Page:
"Ancient, deep-water hydrothermal deposits in Eridania basin represent a new category of astrobiological target on Mars," the report states. It also says, "Eridania seafloor deposits are not only of interest for Mars exploration, they represent a window into early Earth." That is because the earliest evidence of life on Earth comes from seafloor deposits of similar origin and age, but the geological record of those early-Earth environments is poorly preserved.
[Image: 1x1.gif] Explore further: Elevated zinc and germanium levels bolster evidence for habitable environments on Mars
More information: Joseph R. Michalski et al. Ancient hydrothermal seafloor deposits in Eridania basin on Mars, Nature Communications (2017). DOI: 10.1038/ncomms15978 
Journal reference: Nature Communications [Image: img-dot.gif] [Image: img-dot.gif]
Provided by: Jet Propulsion Laboratory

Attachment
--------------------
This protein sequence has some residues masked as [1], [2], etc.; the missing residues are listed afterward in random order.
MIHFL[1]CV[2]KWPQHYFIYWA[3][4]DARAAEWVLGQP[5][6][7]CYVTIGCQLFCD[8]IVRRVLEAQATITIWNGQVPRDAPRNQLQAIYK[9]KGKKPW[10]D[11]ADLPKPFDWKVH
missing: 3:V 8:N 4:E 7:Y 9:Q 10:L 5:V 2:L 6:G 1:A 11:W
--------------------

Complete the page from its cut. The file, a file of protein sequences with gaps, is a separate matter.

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This story is republished courtesy of NASA's Astrobiology Magazine. Explore the Earth and beyond at . 

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Are plate tectonics key to life? Maybe not, say scientists
October 12, 2017 by Astrobiology Magazine

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A picture showing the relative sizes of (from left to right) Mercury, Venus, Earth and Mars. (The images were collected from multiple space missions, then mounted and resized in a single image.) Credit: NASA
Earlier this year, researchers announced they had found fossils of microbial life in the rocks of northern Quebec, Canada dating to at least 3.77 billion years old, making them the oldest known life form on Earth. It was an astounding assertion, given that the Earth itself is less than a billion years older and is a sign that if life could arise relatively quickly on Earth it may be common in the Universe.